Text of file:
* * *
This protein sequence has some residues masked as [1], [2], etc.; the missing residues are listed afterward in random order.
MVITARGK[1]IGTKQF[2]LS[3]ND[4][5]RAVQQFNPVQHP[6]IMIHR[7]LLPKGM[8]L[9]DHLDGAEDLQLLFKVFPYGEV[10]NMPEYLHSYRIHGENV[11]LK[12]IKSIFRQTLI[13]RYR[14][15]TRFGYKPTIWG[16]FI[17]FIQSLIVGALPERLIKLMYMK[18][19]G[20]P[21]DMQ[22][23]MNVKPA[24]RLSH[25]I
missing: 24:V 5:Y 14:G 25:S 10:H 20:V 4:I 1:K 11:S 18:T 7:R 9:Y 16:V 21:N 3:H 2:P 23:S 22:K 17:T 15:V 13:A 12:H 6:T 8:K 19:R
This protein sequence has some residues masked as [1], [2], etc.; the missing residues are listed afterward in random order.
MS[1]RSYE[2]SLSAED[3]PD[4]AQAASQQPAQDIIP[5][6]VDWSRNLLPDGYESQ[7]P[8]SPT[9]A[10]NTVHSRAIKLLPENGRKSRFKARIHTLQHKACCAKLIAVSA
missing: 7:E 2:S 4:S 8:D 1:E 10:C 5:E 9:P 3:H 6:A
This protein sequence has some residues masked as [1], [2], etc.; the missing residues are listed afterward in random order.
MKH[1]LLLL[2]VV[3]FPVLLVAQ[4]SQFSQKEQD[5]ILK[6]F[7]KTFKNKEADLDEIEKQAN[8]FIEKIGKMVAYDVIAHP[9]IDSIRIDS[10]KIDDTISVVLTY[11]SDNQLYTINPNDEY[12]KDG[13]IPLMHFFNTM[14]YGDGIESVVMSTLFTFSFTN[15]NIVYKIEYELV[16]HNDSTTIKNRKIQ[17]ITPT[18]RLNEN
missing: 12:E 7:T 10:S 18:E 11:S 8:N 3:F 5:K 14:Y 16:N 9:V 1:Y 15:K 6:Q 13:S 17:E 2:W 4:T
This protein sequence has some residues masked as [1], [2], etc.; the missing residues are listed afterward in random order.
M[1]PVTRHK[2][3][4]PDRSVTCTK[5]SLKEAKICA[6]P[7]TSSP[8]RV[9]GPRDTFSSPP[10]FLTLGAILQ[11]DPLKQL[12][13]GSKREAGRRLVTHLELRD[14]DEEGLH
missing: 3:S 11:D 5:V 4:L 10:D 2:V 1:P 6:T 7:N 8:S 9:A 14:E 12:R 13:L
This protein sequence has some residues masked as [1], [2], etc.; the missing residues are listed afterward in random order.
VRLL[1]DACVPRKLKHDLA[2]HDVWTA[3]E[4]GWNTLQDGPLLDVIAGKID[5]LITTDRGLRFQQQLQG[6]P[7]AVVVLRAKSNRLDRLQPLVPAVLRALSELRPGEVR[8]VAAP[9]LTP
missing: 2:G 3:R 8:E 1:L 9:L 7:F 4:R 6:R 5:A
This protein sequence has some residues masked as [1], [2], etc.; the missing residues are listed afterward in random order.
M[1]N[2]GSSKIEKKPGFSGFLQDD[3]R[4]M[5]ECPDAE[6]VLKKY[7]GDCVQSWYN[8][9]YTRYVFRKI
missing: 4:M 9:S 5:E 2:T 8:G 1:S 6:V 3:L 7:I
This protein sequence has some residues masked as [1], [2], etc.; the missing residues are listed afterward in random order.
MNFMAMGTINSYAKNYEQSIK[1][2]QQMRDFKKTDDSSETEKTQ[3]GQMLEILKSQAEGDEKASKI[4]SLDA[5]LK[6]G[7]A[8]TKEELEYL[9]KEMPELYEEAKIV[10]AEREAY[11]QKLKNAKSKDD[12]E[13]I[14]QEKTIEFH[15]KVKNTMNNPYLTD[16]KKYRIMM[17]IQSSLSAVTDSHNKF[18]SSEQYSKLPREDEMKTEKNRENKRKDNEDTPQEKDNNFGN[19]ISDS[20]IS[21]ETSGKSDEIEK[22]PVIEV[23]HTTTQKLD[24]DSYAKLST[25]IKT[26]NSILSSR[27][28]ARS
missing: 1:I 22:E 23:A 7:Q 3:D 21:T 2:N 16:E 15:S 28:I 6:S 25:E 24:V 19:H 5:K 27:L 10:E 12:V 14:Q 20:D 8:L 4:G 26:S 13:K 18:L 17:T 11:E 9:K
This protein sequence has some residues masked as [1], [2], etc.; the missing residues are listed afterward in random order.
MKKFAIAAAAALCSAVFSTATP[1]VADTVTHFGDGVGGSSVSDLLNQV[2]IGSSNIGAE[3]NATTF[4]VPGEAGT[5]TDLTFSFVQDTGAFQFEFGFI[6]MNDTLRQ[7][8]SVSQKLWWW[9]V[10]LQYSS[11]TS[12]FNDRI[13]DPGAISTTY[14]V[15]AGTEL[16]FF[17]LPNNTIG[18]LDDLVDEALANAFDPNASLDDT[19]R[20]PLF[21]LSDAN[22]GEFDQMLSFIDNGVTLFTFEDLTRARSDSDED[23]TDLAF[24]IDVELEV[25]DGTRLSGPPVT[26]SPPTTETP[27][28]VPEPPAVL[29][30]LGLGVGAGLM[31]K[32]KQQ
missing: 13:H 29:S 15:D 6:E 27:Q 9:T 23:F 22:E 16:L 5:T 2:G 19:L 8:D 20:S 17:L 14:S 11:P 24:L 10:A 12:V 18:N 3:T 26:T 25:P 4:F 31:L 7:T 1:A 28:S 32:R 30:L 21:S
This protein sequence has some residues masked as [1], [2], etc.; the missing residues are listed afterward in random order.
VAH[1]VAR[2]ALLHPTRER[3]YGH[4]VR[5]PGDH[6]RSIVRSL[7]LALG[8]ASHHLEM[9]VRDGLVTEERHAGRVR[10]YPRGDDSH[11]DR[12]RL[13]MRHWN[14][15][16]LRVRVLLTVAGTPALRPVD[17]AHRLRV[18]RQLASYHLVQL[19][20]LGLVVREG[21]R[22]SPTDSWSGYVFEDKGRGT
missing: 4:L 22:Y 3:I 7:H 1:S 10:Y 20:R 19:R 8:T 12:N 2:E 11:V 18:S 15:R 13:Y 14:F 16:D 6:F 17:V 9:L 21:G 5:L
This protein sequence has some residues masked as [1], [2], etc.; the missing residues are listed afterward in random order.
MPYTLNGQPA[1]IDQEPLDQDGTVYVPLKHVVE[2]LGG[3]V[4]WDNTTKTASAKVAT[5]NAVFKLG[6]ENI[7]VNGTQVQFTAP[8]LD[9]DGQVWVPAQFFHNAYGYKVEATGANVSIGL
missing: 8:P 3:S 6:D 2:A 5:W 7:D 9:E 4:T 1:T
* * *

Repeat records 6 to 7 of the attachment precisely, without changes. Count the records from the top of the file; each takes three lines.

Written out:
This protein sequence has some residues masked as [1], [2], etc.; the missing residues are listed afterward in random order.
M[1]N[2]GSSKIEKKPGFSGFLQDD[3]R[4]M[5]ECPDAE[6]VLKKY[7]GDCVQSWYN[8][9]YTRYVFRKI
missing: 4:M 9:S 5:E 2:T 8:G 1:S 6:V 3:L 7:I
This protein sequence has some residues masked as [1], [2], etc.; the missing residues are listed afterward in random order.
MNFMAMGTINSYAKNYEQSIK[1][2]QQMRDFKKTDDSSETEKTQ[3]GQMLEILKSQAEGDEKASKI[4]SLDA[5]LK[6]G[7]A[8]TKEELEYL[9]KEMPELYEEAKIV[10]AEREAY[11]QKLKNAKSKDD[12]E[13]I[14]QEKTIEFH[15]KVKNTMNNPYLTD[16]KKYRIMM[17]IQSSLSAVTDSHNKF[18]SSEQYSKLPREDEMKTEKNRENKRKDNEDTPQEKDNNFGN[19]ISDS[20]IS[21]ETSGKSDEIEK[22]PVIEV[23]HTTTQKLD[24]DSYAKLST[25]IKT[26]NSILSSR[27][28]ARS
missing: 1:I 22:E 23:A 7:Q 3:D 21:T 2:N 16:E 15:S 28:I 6:S 25:E 24:V 19:H 5:K 27:L 10:E 12:V 14:Q 20:D 8:L 4:G 26:S 13:K 18:L 17:T 11:E 9:K